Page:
To read this content please select one of the options below:

An overview of intentional change from a complexity perspective

Richard E. Boyatzis (Case Western Reserve University, Cleveland, Ohio, USA)

Journal of Management Development

ISSN: 0262-1711

Article publication date: 1 August 2006




Change, and in particular intentional or desired change, has not been understood nor systematically studied. By applying concepts from complexity theory to intentional change theory, the purpose of this paper is to provide a new level of insight into why and how sustainable desired change can occur at all levels of human/social interaction, from individual to teams to organizations to communities, countries and the globe.


Using research from over 30 years of longitudinal studies of individual and organizational change, the concepts are explored and implications proposed.


Sustainable, intentional change is on the whole discontinuous. It occurs through a series of five discoveries or emergence conditions. It is driven by the interplay of the positive and negative emotional attractor. It follows the described process at all fractals of human organization.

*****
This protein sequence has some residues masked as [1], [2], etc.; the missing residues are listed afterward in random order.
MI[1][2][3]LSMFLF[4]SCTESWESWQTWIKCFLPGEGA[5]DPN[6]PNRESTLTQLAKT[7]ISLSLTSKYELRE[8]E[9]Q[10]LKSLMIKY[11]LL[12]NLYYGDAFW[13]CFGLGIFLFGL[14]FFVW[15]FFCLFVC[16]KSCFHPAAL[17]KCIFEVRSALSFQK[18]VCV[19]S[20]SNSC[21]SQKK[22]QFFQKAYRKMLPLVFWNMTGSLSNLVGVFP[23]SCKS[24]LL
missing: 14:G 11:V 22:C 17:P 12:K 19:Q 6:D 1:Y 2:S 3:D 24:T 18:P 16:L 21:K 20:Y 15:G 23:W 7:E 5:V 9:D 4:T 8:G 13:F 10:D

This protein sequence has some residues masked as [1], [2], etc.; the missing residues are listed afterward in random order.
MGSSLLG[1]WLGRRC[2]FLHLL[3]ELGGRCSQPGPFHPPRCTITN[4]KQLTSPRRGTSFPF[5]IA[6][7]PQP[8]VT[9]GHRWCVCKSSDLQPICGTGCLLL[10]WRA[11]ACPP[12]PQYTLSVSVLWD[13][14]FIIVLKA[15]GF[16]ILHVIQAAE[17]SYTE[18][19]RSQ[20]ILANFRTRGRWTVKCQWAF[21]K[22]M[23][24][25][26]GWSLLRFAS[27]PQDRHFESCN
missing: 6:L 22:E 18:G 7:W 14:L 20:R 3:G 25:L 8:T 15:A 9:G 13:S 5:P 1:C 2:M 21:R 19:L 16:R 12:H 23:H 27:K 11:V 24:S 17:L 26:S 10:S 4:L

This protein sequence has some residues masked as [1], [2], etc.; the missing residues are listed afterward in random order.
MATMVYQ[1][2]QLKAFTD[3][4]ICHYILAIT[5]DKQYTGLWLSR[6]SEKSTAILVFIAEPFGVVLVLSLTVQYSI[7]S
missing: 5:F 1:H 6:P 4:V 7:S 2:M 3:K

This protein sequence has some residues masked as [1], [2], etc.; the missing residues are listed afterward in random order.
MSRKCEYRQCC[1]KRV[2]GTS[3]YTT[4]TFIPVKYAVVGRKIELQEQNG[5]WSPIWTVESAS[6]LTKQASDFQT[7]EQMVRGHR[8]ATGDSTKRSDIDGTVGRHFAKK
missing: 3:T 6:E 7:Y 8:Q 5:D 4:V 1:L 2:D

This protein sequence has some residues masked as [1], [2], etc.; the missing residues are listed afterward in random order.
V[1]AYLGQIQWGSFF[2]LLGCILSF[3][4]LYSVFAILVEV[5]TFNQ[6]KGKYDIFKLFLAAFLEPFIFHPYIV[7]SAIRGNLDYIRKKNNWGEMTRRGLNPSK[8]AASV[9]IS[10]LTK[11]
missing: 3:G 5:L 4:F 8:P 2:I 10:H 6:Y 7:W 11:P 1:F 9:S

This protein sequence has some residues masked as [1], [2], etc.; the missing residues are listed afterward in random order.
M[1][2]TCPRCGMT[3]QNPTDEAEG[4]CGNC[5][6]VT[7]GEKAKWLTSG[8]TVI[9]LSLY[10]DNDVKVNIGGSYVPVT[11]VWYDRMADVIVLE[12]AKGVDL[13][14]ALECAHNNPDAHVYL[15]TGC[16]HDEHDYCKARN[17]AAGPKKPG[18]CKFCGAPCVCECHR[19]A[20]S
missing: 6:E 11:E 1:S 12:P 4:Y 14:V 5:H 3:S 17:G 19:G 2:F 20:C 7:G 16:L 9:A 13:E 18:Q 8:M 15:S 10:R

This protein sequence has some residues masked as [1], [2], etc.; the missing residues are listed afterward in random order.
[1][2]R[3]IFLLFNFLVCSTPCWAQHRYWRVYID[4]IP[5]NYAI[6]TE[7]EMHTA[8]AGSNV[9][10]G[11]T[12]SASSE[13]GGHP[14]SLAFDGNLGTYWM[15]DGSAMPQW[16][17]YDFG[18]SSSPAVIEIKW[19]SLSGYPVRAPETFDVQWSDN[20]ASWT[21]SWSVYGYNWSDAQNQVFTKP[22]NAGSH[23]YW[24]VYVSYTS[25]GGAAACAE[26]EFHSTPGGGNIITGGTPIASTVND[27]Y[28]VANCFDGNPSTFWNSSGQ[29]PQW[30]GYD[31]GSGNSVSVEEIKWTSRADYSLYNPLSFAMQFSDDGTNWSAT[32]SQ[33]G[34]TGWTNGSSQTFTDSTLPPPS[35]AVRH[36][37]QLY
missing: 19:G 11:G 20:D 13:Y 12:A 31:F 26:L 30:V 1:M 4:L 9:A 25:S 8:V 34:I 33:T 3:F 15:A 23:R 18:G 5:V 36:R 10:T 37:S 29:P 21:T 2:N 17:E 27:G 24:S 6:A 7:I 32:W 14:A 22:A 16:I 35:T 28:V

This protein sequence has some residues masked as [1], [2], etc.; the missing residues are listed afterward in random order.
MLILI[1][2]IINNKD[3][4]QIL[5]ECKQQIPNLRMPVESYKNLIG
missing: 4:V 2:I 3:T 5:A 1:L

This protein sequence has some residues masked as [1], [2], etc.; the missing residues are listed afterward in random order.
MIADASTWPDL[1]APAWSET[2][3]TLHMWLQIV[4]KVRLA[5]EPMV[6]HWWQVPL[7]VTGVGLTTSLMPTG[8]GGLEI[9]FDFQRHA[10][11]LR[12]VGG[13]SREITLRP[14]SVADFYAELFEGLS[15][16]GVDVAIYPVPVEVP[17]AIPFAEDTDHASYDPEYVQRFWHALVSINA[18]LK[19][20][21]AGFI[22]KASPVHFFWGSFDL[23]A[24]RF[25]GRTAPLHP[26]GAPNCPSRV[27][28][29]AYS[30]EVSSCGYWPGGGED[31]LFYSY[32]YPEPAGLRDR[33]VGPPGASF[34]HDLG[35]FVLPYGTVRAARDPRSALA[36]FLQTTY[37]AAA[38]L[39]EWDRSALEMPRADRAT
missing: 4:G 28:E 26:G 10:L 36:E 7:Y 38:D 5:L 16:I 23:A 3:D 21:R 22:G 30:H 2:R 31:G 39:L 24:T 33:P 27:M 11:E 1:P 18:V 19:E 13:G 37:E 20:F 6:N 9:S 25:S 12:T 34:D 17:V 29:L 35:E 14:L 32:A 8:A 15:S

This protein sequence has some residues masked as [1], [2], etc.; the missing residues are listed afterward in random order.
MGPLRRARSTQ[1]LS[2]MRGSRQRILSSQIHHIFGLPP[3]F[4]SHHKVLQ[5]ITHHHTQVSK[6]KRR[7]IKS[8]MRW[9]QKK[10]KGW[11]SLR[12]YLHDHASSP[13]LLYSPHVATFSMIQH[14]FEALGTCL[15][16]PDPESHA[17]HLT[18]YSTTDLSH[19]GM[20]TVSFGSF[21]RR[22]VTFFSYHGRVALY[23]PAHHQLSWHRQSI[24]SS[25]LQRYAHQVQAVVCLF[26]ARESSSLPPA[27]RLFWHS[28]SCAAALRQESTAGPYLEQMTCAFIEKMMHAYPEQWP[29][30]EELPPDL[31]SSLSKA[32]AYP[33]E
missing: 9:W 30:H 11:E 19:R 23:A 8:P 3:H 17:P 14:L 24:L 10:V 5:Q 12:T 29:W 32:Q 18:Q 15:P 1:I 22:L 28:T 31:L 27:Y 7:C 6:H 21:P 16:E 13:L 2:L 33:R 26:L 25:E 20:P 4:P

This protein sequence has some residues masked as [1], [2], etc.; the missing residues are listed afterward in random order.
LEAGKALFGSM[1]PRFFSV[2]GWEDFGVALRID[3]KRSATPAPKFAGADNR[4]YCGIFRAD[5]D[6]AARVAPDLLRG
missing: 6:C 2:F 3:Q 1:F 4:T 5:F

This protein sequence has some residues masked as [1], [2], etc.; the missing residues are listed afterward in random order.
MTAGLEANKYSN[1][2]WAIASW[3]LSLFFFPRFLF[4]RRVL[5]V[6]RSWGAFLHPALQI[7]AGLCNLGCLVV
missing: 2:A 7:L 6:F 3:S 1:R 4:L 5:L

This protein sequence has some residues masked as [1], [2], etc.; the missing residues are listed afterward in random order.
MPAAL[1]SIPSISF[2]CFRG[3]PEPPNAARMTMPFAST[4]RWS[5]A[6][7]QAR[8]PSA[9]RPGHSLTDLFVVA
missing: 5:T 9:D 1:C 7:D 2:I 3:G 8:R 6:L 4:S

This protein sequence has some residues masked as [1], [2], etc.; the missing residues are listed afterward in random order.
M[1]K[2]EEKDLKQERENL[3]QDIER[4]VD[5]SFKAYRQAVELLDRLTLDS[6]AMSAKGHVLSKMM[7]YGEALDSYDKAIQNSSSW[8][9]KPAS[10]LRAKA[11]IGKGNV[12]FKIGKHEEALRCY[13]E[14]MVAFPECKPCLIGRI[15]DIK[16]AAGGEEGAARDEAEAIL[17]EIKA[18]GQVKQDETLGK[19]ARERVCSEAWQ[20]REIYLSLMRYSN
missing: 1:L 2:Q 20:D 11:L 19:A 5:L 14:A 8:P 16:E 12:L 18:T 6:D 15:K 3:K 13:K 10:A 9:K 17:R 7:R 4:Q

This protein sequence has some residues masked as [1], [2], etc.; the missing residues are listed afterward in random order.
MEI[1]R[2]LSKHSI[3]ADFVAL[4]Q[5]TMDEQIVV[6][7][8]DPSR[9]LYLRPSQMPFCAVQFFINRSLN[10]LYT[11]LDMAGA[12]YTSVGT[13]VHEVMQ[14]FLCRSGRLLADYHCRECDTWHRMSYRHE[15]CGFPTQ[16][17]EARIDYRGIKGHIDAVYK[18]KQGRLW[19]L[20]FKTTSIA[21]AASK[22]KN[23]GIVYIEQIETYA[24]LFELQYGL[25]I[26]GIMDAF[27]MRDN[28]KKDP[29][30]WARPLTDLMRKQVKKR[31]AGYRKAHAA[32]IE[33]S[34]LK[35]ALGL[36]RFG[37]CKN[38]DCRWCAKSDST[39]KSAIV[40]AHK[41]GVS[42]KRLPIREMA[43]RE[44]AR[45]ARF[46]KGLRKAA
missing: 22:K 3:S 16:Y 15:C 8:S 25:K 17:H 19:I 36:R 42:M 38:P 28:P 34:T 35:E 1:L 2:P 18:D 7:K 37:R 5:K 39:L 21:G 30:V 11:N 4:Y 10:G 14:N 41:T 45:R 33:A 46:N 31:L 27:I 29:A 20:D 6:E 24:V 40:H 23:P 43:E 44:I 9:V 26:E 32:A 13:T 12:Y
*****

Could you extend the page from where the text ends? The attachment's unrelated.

Research limitations/implications

Extensive empirical research has been done at the individual level, but only case studies at the organization and country levels.

Practical implications

Every person seeking to explore, understand, or facilitate sustainable, desired change can be helped by the model and understanding how it functions.


The theory of intentional change is relatively new to the literature, as is the use of complexity theory.



Boyatzis, R.E. (2006), "An overview of intentional change from a complexity perspective", Journal of Management Development, Vol. 25 No. 7, pp. 607-623.



Emerald Group Publishing Limited

Copyright © 2006, Emerald Group Publishing Limited

Related articles